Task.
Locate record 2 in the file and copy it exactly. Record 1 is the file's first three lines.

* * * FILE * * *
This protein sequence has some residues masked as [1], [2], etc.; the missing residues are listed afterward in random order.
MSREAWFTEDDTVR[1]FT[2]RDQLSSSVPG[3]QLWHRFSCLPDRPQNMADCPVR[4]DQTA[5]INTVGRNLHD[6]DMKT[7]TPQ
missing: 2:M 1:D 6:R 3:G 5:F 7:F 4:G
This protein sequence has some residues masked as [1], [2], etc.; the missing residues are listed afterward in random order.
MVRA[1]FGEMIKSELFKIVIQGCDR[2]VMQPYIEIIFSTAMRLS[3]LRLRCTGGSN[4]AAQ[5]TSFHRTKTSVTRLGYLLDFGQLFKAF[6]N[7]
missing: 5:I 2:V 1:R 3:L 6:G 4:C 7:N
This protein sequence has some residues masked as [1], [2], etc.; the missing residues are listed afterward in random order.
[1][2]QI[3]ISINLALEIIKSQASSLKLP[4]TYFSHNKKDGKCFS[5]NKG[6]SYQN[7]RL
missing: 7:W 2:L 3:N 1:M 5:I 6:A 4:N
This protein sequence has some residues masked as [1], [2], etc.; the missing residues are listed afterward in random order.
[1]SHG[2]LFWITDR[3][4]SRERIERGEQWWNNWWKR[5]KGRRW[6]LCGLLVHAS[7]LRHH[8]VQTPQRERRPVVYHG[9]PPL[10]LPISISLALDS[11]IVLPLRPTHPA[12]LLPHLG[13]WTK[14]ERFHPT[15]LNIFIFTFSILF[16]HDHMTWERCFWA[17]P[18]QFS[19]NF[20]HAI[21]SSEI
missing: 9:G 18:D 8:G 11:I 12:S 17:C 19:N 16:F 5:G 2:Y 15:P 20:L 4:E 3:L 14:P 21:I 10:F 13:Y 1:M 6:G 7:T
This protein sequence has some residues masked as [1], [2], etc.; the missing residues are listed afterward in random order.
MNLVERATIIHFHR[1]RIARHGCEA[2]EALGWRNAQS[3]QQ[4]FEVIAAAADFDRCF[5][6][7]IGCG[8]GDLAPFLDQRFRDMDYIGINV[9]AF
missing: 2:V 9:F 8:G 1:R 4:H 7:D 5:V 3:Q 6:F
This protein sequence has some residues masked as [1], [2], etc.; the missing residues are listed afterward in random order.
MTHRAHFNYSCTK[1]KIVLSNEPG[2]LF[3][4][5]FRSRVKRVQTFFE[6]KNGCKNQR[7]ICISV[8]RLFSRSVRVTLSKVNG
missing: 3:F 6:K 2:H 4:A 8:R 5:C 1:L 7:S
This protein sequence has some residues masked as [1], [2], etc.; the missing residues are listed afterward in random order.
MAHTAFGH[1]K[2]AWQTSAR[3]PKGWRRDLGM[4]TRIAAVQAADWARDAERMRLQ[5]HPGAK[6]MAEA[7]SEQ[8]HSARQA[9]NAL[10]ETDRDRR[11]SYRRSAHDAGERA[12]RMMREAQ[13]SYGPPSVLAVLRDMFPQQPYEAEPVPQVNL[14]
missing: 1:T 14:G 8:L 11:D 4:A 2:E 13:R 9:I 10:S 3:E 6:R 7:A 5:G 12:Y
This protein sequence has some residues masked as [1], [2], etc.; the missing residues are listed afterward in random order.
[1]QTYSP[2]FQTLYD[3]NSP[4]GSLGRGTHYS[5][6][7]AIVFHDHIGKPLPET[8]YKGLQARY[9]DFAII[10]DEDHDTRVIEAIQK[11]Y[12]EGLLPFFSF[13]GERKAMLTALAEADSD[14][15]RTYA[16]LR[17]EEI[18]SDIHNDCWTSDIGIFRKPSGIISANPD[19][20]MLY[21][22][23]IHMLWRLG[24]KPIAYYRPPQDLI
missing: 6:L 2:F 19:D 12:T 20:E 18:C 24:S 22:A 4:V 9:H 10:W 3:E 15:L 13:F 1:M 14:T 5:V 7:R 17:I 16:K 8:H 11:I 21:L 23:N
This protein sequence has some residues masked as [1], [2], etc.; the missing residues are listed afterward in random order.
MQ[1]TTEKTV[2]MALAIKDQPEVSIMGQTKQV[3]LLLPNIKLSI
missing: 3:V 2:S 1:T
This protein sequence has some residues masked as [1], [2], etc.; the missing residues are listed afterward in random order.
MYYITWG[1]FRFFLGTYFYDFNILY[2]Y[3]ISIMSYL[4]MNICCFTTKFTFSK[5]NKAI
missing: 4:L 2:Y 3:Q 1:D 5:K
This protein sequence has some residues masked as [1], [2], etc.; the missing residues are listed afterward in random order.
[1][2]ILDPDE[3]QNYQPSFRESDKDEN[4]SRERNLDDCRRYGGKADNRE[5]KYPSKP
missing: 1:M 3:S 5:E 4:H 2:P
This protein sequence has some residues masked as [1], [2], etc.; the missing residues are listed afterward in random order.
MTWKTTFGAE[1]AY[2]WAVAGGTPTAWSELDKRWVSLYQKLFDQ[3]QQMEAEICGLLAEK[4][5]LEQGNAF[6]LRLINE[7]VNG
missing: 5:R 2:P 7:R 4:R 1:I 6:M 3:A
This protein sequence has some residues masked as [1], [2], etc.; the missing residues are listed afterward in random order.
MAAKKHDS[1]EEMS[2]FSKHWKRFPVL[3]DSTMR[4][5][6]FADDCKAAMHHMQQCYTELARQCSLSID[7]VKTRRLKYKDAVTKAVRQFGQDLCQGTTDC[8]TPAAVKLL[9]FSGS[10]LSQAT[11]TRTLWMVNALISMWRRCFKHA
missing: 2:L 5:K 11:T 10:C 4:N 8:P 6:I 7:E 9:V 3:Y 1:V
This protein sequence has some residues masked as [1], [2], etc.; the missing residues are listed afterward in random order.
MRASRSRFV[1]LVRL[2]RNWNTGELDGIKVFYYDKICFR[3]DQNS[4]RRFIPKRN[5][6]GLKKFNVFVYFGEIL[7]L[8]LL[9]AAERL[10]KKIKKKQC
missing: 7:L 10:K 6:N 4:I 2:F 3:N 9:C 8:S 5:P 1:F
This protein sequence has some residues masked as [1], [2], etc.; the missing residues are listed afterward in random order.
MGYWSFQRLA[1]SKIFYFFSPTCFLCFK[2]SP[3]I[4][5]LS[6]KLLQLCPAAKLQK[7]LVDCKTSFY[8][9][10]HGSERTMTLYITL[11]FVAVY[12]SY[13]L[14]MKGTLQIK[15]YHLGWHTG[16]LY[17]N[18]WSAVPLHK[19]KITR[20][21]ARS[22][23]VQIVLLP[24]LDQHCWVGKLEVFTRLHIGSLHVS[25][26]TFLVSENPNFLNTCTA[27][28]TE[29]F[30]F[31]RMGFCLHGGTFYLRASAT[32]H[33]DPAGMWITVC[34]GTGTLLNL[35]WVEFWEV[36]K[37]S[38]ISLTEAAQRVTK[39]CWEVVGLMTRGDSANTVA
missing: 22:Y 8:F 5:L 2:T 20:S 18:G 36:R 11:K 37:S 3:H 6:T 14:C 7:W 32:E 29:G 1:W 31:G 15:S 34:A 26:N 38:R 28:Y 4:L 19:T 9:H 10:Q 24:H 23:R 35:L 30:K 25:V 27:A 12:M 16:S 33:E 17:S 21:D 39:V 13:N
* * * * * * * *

This protein sequence has some residues masked as [1], [2], etc.; the missing residues are listed afterward in random order.
MVRA[1]FGEMIKSELFKIVIQGCDR[2]VMQPYIEIIFSTAMRLS[3]LRLRCTGGSN[4]AAQ[5]TSFHRTKTSVTRLGYLLDFGQLFKAF[6]N[7]
missing: 5:I 2:V 1:R 3:L 6:G 4:C 7:N